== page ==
• Did you treat each person equally, providing fair access to your time and resources?

A regular check-in to ensure high standards are being maintained and values remain clear will ensure the continued professionalism expected from a social worker.

Top 17 Questions to Ask Your Clients

Social work questions to askQuestioning is a crucial skill for social workers, often undertaken in emotional and challenging circumstances.

The following questions provide practical examples; practitioners should tailor them according to timing and context and remain sensitive to the needs of all involved (Rogers et al., 2020; Suppes & Wells, 2017; Davies, 2013).

Open questions

Open questions encourage the respondent to reflect and respond with their feelings, thoughts, and personal experiences. For example:

  • What is your view of what happened?
  • What has it been like living with this issue?
  • How could we work together to find a good solution?
  • What are your greatest fears?

Closed questions

Typically, closed questions are used to find out personal details such as name and address, but they can also provide focus and clarity to confirm information. Closed questions are especially important when dealing with someone with cognitive impairment or who finds it difficult to speak up, and can lead to follow-up, open questions.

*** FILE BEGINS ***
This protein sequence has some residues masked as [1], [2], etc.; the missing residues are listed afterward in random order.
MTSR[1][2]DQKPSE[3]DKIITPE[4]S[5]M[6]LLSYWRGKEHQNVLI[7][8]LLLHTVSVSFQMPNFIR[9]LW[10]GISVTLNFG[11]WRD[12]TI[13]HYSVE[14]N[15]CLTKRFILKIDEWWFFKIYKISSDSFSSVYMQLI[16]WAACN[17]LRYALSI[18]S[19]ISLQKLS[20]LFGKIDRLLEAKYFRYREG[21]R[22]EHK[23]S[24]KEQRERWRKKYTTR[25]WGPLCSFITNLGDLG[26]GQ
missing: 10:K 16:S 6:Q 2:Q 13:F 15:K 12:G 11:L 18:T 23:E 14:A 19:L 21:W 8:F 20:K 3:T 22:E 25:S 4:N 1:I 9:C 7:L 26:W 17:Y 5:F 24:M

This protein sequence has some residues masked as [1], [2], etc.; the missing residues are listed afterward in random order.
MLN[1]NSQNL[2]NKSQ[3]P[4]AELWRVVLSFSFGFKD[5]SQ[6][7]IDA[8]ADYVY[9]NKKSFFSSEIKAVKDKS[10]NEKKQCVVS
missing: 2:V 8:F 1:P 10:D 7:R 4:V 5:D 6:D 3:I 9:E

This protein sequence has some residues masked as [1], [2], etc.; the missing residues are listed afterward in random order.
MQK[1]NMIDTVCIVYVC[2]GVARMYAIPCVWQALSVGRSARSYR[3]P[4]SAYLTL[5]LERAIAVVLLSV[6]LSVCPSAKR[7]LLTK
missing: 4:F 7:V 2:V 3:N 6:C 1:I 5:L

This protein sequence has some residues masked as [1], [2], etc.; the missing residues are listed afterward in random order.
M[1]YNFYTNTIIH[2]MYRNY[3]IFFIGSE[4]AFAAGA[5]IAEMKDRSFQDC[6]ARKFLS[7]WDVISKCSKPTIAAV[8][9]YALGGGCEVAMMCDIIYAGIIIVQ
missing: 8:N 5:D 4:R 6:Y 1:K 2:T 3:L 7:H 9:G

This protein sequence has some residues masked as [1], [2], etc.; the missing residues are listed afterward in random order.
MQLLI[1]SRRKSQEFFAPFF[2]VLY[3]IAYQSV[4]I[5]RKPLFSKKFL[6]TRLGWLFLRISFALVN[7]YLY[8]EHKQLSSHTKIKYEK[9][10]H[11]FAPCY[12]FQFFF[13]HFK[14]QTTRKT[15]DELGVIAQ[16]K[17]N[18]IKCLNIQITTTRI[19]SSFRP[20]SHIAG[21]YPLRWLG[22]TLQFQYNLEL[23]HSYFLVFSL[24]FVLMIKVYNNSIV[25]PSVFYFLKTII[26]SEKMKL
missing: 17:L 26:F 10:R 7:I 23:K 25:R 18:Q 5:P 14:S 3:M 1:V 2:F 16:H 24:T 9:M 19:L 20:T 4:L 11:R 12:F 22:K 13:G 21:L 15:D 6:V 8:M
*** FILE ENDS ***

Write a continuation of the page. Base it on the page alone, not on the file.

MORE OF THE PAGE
For example:

  • How old are you?
  • Are you in trouble?
  • Are you scared?
  • Do you need help?

Hypothetical questions

Hypothetical questions can be helpful when we need the service user to consider a potentially different future, one in which their problems have been resolved. Such questions can build hope and set goals. For example:

  • Can you imagine how things would be if you did not live with the fear of violence?
  • Where would you like to be in a few years after you leave school?
  • Can you imagine what you would do if a similar situation were to happen again?

Strengths-based questions

“Focusing on strengths helps to move away from a preoccupation with risk and risk management” and builds strengths for a better future (Rogers et al., 2020, p. 243). Strengths-based questions in social work can be powerful tools for identifying the positives and adopting a solution-focused approach.